halfpenny

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Related to halfpence: trover, halfpenny
  • noun

Synonyms for halfpenny

an English coin worth half a penny

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References in classic literature ?
THE FLOWER GIRL [disappointed, but thinking three halfpence better than nothing] Thank you, sir.
There we are,' said Caleb, falling back a pace or two to form the better judgment of his work; 'as near the real thing as sixpenn'orth of halfpence is to sixpence.
Leaving his wife at Lichfield, he set off with his friend and pupil David Garrick, as he afterwards said, "With twopence halfpenny in my pocket, and thou, Davy, with three halfpence in thine.
The whole capital which Nicholas found himself entitled to, either in possession, reversion, remainder, or expectancy, after paying his rent and settling with the broker from whom he had hired his poor furniture, did not exceed, by more than a few halfpence, the sum of twenty shillings.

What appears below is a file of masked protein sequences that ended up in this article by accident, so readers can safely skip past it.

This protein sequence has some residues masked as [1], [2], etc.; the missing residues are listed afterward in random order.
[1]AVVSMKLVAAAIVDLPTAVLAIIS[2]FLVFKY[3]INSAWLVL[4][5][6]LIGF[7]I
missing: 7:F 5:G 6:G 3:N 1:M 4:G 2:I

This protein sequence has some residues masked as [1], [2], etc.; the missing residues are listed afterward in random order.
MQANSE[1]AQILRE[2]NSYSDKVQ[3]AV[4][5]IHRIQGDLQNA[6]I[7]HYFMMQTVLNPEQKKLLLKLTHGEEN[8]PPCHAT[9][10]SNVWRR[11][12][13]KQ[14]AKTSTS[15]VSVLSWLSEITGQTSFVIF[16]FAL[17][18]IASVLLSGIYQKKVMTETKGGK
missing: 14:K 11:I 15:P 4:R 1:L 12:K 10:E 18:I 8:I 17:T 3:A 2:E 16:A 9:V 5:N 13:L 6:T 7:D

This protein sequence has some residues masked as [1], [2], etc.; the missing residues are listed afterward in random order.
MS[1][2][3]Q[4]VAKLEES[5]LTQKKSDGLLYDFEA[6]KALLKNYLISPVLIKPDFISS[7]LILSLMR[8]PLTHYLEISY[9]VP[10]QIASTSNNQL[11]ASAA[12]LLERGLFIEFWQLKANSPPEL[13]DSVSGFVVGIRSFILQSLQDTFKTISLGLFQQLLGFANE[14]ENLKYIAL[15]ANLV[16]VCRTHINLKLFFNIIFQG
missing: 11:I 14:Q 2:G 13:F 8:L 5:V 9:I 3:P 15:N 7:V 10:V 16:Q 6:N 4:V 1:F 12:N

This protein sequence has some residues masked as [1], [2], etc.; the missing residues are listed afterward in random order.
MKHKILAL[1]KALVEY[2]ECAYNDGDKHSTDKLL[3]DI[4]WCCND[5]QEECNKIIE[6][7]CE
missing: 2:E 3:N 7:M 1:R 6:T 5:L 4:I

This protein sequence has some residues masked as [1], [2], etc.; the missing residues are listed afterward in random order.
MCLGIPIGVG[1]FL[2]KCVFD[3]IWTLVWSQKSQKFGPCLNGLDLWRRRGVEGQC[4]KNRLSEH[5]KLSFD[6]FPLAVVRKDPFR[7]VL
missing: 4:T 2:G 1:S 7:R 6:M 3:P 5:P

Sometimes she thought of drowning herself, sometimes also of giving herself to the first comer; she spent most of her time thinking dark thoughts, lying by the side of a wall in the sun, with her face buried in the grass, and passers-by would sometimes throw a few halfpence to her, simply because she asked them for nothing.
No, as she hath married for love, let her live on love if she can; let her carry her love to market, and see whether any one will change it into silver, or even into halfpence.
and the fat widow with the brandy-bottle, took their places inside--how the porter asked them all for money, and got sixpence from the gentleman and five greasy halfpence from the fat widow--and how the carriage at length drove away--now threading the dark lanes of Aldersgate, anon clattering by the Blue Cupola of St.
Any gentleman is welcome to come and see me any evening if he brings liquor for two with him,' returned Durdles, with a penny between his teeth and certain halfpence in his hands; 'or if he likes to make it twice two, he'll be doubly welcome.
One goes on recognizing the landmarks of the predecessors, excited, amused, taking the hard luck and the good luck together--the kicks and the halfpence, as the saying is--the picturesque common lot that holds so many possibilities for the deserving or perhaps for the lucky.